Portal:Seward Neighborhood Group/Featured place

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[[Image:Epsteinw--franklin_co-op_creamery_seward_2009.jpg|thumb|2009]]
[[Image:Epsteinw--franklin_co-op_creamery_seward_2009.jpg|thumb|2009]]
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[[Franklin Cooperative Creamery, 2601 East Franklin Avenue, Minneapolis, Minnesota|Franklin Cooperative Creamery]]
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This building was constructed in 1920 to house a new milk-processing plant. In just a few years it was a huge business. By 1924, profits from the sale of high-quality milk, cream, butter, buttermilk, cottage cheese and ice cream were over $3 million dollars a year. The business employed 418 people and had 175 delivery routes that served over 50,000 customers a day. An early annual report described the creamery as "the most modern milk distributing plant in the Northwest
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This successful business grew from the ideas of a few people. In September 1919, a group of workers tried to become members of the Milk Driver's Union, Local 471. An organization known as the Citizen's Alliance encouraged milk dealers to fear the idea of union drivers. A strike was called by one creamery, and other milk processing plants "locked out" workers. This meant that Minneapolis residents were unable to buy perishable dairy products for their families.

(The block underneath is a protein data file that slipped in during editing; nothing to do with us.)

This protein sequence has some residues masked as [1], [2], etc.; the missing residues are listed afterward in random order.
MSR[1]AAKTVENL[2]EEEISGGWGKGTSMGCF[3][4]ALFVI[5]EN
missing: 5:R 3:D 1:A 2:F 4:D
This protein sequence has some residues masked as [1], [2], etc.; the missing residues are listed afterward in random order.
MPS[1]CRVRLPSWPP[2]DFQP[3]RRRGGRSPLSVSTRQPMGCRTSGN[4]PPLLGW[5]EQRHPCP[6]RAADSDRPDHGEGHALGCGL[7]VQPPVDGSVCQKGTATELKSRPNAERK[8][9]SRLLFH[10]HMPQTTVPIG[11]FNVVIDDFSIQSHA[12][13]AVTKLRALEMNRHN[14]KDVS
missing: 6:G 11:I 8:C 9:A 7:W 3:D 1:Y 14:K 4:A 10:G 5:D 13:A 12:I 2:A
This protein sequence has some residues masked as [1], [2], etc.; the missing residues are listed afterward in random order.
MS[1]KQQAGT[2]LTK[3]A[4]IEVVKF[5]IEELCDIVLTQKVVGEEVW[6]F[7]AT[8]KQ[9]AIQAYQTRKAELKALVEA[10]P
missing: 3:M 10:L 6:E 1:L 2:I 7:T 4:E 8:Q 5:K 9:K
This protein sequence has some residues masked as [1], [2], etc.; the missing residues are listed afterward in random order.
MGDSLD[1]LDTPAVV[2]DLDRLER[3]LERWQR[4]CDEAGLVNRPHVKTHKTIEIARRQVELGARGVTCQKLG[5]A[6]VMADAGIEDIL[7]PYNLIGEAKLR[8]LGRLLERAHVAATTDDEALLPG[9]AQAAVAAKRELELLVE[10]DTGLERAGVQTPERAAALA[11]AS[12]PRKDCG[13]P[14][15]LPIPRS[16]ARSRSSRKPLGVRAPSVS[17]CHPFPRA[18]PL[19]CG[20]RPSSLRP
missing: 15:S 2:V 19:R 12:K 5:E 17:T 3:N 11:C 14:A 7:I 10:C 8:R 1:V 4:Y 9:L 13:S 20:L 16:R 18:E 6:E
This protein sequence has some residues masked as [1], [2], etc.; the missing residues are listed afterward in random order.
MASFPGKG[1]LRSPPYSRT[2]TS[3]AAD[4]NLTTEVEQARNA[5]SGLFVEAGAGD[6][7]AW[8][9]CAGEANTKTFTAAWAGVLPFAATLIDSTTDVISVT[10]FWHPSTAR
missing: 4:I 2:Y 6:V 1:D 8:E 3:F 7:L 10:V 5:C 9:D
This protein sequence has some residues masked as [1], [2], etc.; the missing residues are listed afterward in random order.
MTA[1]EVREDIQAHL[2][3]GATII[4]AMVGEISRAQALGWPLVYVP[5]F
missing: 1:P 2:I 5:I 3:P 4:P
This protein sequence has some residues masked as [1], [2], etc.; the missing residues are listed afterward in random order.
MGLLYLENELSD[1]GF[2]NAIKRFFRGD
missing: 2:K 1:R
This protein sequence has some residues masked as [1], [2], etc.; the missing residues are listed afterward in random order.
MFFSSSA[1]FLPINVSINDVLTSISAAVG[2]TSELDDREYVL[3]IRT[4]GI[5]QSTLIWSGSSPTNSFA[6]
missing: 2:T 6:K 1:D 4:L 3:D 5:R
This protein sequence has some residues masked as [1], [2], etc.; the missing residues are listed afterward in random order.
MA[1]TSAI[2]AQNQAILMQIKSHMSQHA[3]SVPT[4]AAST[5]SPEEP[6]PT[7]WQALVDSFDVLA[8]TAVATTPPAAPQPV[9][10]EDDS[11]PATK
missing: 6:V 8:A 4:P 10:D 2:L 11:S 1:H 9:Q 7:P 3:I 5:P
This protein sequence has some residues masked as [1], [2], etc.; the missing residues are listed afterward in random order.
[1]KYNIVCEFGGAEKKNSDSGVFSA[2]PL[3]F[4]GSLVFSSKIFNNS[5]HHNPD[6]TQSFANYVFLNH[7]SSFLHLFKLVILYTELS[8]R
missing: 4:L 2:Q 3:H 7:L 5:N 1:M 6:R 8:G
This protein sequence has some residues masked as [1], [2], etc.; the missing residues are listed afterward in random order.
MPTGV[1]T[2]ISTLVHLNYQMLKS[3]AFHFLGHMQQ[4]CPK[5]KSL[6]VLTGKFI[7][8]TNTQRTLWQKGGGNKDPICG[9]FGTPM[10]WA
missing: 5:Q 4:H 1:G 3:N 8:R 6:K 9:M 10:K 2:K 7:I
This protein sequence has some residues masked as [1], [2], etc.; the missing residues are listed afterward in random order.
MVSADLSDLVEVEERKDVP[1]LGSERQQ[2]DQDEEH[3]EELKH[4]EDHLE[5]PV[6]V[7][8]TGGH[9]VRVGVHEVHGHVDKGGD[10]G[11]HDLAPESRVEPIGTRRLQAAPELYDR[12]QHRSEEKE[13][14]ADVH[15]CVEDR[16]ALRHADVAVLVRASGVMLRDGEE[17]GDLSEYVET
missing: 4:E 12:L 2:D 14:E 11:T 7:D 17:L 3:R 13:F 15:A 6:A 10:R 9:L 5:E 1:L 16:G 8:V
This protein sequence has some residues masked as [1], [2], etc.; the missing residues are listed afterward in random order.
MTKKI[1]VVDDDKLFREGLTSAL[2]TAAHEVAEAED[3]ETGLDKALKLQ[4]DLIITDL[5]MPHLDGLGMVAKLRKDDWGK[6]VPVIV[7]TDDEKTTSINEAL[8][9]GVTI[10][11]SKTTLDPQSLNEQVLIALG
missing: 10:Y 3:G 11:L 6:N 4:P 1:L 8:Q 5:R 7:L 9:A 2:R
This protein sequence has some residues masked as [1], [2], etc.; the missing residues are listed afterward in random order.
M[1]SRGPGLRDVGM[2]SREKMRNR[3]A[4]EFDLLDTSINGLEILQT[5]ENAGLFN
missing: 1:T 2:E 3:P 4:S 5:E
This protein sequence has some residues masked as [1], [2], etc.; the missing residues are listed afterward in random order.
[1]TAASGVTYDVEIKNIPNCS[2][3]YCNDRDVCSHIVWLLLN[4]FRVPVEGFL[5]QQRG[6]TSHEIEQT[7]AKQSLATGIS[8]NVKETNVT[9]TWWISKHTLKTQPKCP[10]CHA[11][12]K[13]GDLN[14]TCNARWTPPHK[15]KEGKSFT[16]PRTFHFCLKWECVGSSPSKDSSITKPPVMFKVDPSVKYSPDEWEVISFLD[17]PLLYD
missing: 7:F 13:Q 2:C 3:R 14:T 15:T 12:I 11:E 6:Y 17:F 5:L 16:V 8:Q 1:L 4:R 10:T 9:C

Revision as of 07:04, December 2, 2009

1921
1921
2009
2009

Franklin Cooperative Creamery

This building was constructed in 1920 to house a new milk-processing plant. In just a few years it was a huge business. By 1924, profits from the sale of high-quality milk, cream, butter, buttermilk, cottage cheese and ice cream were over $3 million dollars a year. The business employed 418 people and had 175 delivery routes that served over 50,000 customers a day. An early annual report described the creamery as "the most modern milk distributing plant in the Northwest

This successful business grew from the ideas of a few people. In September 1919, a group of workers tried to become members of the Milk Driver's Union, Local 471. An organization known as the Citizen's Alliance encouraged milk dealers to fear the idea of union drivers. A strike was called by one creamery, and other milk processing plants "locked out" workers. This meant that Minneapolis residents were unable to buy perishable dairy products for their families.

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